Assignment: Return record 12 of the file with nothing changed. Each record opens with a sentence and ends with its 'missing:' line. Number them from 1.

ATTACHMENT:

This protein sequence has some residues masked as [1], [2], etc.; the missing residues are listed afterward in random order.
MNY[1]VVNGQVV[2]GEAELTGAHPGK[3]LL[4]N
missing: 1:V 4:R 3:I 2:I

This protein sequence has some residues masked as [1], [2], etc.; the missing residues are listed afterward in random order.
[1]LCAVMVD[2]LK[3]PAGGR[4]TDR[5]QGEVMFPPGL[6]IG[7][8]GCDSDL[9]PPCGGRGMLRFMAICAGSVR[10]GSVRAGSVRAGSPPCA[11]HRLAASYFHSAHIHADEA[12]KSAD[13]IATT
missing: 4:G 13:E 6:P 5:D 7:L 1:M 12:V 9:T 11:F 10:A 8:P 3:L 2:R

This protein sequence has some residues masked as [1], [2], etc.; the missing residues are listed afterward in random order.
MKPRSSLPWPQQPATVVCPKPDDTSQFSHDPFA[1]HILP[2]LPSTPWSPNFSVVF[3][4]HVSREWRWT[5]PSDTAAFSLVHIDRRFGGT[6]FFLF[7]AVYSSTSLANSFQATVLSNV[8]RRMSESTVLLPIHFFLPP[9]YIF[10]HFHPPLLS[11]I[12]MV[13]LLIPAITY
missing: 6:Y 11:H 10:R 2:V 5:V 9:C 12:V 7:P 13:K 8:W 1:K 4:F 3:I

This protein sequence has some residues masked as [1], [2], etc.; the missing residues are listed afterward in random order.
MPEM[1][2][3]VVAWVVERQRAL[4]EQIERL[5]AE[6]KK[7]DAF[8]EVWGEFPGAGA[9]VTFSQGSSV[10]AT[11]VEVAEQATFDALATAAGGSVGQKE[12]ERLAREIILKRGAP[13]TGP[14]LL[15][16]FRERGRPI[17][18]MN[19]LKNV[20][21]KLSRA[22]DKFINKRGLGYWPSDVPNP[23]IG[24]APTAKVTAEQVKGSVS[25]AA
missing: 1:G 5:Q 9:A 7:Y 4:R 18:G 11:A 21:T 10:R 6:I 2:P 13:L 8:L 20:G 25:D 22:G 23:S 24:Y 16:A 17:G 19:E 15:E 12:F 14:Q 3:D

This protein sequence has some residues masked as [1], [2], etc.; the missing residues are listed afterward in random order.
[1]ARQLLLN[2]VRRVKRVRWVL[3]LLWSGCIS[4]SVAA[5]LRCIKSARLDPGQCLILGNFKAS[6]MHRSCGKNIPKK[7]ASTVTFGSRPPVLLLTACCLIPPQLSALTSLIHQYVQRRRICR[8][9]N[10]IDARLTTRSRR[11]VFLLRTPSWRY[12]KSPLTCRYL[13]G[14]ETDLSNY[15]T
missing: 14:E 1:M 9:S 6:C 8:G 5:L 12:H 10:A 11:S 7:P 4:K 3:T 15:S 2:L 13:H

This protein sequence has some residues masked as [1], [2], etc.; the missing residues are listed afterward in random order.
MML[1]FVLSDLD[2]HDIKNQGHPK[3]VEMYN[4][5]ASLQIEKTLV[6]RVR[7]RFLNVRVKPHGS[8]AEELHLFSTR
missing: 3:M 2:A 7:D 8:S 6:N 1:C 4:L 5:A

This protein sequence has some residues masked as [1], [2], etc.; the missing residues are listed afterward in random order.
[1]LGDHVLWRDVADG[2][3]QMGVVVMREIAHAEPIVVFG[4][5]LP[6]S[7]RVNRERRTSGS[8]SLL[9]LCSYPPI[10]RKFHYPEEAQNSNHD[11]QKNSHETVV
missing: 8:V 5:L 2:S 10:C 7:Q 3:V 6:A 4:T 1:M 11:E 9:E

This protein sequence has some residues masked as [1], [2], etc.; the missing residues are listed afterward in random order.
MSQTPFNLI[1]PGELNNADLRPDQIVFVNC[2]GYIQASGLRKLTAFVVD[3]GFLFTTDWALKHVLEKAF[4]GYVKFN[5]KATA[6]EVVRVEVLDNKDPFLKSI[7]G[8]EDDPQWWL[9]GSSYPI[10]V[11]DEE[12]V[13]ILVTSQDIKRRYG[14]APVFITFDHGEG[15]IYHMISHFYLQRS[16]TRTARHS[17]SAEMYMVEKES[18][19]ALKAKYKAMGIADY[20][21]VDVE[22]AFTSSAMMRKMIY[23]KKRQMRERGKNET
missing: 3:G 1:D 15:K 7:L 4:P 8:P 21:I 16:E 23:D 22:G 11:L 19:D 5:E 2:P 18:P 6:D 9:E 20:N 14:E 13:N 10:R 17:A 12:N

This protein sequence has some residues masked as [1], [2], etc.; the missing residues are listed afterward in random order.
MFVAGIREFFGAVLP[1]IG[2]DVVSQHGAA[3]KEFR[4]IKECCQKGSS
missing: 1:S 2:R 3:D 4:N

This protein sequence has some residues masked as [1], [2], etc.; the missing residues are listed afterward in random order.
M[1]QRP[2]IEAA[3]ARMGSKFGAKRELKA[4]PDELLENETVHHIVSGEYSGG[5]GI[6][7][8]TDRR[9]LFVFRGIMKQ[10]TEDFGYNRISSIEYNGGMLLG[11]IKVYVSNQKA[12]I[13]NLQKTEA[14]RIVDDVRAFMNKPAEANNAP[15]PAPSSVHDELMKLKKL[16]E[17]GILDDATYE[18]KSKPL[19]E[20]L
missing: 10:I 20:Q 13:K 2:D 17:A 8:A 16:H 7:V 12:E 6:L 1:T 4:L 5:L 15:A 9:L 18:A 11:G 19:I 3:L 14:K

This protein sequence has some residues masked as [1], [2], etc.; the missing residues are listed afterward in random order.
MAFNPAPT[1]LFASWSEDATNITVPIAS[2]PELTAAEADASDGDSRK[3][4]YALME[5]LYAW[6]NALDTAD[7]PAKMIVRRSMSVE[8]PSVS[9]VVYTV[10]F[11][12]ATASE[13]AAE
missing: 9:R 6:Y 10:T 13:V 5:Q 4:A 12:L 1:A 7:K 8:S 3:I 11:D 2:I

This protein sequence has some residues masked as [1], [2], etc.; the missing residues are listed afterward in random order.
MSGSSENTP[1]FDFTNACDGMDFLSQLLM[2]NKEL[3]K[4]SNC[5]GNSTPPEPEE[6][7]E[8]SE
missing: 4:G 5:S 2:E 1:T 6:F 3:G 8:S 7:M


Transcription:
This protein sequence has some residues masked as [1], [2], etc.; the missing residues are listed afterward in random order.
MSGSSENTP[1]FDFTNACDGMDFLSQLLM[2]NKEL[3]K[4]SNC[5]GNSTPPEPEE[6][7]E[8]SE
missing: 4:G 5:S 2:E 1:T 6:F 3:G 8:S 7:M